In chronological order:
1. Flesh and Fantasy (1947) – This is a classic American film if you’re into older movies. The story is told in three acts, each making up its own story. It starts with two men discussing the occult and dark side of New Orleans’ culture. Act One features a homely girl who secretly loves a law student who pays her no attention. On Mardi Gras night, she meets a mysterious stranger who gives her a mask that transforms her into a beautiful woman. The catch? The mask must be back by midnight. In Act Two, a palm reader tells a skeptic that they will murder someone later that night. The skeptic becomes obsessed with the thought, leading to awful consequences. And the Third Act features a high wire artist who dreams of falling and loses his steel nerves. If you like old movies, check this one out.
2. Abbott and Costello Go to Mars (1953) – I know what you’re thinking, but the title is quite misleading. No one actually goes to Mars in this film, except at the end they do make it to Venus. In typical bumbling fashion, Abbott and Costello accidentally launch themselves in an experimental rocket bound for Mars but wind up in the Louisiana Bayou just in time for Mardi Gras. They stumble upon the festivities and conclude that they had landed on Mars after seeing the costumes and celebration.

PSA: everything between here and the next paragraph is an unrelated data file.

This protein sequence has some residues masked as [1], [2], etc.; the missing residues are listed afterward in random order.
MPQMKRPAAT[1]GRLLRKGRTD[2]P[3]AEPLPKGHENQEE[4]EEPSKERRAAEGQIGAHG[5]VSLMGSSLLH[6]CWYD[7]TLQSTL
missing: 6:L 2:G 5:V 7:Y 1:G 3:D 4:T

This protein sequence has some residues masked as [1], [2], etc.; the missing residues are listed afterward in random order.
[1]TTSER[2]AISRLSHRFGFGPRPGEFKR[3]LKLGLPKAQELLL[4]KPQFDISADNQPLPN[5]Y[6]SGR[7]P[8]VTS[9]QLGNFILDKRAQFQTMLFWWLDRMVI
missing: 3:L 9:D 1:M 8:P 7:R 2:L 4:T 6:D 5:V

3. Mardi Gras (1958) – “Mardi Gras” is a musical comedy starring Pat Boone and Christine Carère. Boone plays a military school cadet who wins a date with a French film actress and “Queen of Mardi Gras” (played by Carère). The two fall in love, but her movie studio wants to capitalize on the romance for publicity’s sake.
4. Easy Rider (1969) – What Mardi Gras list wouldn’t be complete without Dennis Hopper and Peter Fonda’s counter-culture classic set during a tumultuous time in American history? The long road trip ends in a dark scene amidst the insanity of a Mardi Gras festival. Of course, the beautiful festival sequence is followed by the famous acid-trip scene among the massive above-ground crypts in New Orleans’ well-known St. Louis Cemetery. This cemetery scene has made St. Louis Cemetery a tourist-destination and, because of this, New Orleans has banned all filming in cemeteries since.